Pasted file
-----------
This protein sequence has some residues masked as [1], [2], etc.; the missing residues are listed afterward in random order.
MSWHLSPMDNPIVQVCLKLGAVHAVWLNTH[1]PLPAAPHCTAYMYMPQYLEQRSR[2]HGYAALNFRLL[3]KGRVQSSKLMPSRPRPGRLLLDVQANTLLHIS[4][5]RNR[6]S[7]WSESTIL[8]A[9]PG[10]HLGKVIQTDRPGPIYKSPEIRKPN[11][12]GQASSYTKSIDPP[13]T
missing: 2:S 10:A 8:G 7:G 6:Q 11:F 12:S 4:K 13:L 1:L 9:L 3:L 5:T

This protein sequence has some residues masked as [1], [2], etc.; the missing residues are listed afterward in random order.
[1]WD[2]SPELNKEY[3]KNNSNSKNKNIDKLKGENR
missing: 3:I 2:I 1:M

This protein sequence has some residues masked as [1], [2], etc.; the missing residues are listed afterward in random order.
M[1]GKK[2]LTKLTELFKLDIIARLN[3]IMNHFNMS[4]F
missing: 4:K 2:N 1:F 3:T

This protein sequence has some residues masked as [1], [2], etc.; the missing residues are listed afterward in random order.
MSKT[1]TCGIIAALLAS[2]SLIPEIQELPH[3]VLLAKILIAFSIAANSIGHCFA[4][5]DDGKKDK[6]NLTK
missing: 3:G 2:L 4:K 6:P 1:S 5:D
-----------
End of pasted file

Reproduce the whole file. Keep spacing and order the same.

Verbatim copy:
This protein sequence has some residues masked as [1], [2], etc.; the missing residues are listed afterward in random order.
MSWHLSPMDNPIVQVCLKLGAVHAVWLNTH[1]PLPAAPHCTAYMYMPQYLEQRSR[2]HGYAALNFRLL[3]KGRVQSSKLMPSRPRPGRLLLDVQANTLLHIS[4][5]RNR[6]S[7]WSESTIL[8]A[9]PG[10]HLGKVIQTDRPGPIYKSPEIRKPN[11][12]GQASSYTKSIDPP[13]T
missing: 2:S 10:A 8:G 7:G 6:Q 11:F 12:S 4:K 13:L 1:L 9:L 3:L 5:T

This protein sequence has some residues masked as [1], [2], etc.; the missing residues are listed afterward in random order.
[1]WD[2]SPELNKEY[3]KNNSNSKNKNIDKLKGENR
missing: 3:I 2:I 1:M

This protein sequence has some residues masked as [1], [2], etc.; the missing residues are listed afterward in random order.
M[1]GKK[2]LTKLTELFKLDIIARLN[3]IMNHFNMS[4]F
missing: 4:K 2:N 1:F 3:T

This protein sequence has some residues masked as [1], [2], etc.; the missing residues are listed afterward in random order.
MSKT[1]TCGIIAALLAS[2]SLIPEIQELPH[3]VLLAKILIAFSIAANSIGHCFA[4][5]DDGKKDK[6]NLTK
missing: 3:G 2:L 4:K 6:P 1:S 5:D